authorization divides the money between traditional prevention efforts and early intervention activities for people who are infected, thus, reducing monies available for counseling, testing, and partner notification programs.


The major programs funded in the FY 1992 budget request for the Office of the Assistant Secretary for Health (OASH), focus on finding approaches that encourage healthy behavior and lifestyle changes. The Adolescent Family Life (AFL) Program, with a budget request of $12 million, is the only Federal program solely focused on the complex issues and problems of early adolescent sexual behavior, adolescent pregnancy and parenting. An increase of $4 million in the AFL program will permit support of evaluation intensive projects to measure the effects of new and innovative approaches; increase the geographic scope and range of intervention model demonstrations; and increase the number of research projects.

The Office of Disease Prevention and Health Promotion oversees, coordinates and manages the "Healthy People 2000" objectives. In implementing the objectives, the office provides special focus to school health and worksite health promotion. The Office also is responsible for coordinating the Department's nutrition policy with the Department of Agriculture. The FY 1992 President's Budget includes $4.6 million for these efforts.

The President's Council of Physical Fitness and Sports, with a $1.4 million budget request, is responsible for promoting knowledge and understanding about physical fitness, sports and health as well as encouraging participation in physical fitness activities.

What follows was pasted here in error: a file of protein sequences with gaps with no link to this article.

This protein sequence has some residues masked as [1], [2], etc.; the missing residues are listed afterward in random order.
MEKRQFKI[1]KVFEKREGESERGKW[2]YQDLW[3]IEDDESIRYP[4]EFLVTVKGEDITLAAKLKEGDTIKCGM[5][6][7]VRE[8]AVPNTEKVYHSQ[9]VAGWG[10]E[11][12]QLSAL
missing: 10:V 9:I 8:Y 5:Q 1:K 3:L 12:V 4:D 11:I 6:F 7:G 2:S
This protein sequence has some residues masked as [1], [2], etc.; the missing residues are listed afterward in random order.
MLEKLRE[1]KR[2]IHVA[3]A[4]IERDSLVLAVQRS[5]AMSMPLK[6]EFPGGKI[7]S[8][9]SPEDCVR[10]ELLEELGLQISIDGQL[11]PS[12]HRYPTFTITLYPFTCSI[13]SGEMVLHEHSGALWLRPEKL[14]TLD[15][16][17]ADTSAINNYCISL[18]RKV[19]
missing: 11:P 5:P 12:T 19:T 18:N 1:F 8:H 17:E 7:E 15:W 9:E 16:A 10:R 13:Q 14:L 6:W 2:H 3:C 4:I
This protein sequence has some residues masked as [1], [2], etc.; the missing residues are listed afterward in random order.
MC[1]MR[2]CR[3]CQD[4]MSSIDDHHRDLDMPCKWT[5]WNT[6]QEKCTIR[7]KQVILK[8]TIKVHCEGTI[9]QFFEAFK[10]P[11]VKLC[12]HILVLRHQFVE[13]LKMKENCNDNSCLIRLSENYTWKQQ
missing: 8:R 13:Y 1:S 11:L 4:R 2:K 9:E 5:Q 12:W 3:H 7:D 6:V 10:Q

The Office of Minority Health has assumed increasing responsibilities as the Department's advocate in issue areas which impact on the health of minority populations. In FY 1990, the Office assumed a leadership role for implementing the Secretary's initiatives for minority males and is continuing in this role in FY 1991. The Office also acts as a catalyst to spur PHS agencies and other public and private entities to identify opportunities where existing programs and resources can be directed to promoting health and preventing disease among minority populations, and to develop innovate strategies to improve the health status of minorities. The

FY 1992 request of $20 million will allow us to continue these cooperative activities and to develop a network of private and public partnerships to address minority health needs.

Finally, OASH is requesting $2.3 million for coordination of PHS immunization activities by the National Vaccine Program Office (NVPO). The decrease of $7 million in this program is offset by corresponding increases in the budgets of CDČ, NIH and FDA to support vaccine initiatives that were previously funded by NVPO.

Mr. Chairman, I will be happy to answer any questions you

may have.


James O. Mason, M.D., Dr. P.H., was sworn in April 21, 1989, as Assistant Secretary for Health, Department of Health and Human Services. Dr. Mason was nominated by President Bush April 7, 1989, and confirmed by the Senate April 19, 1989.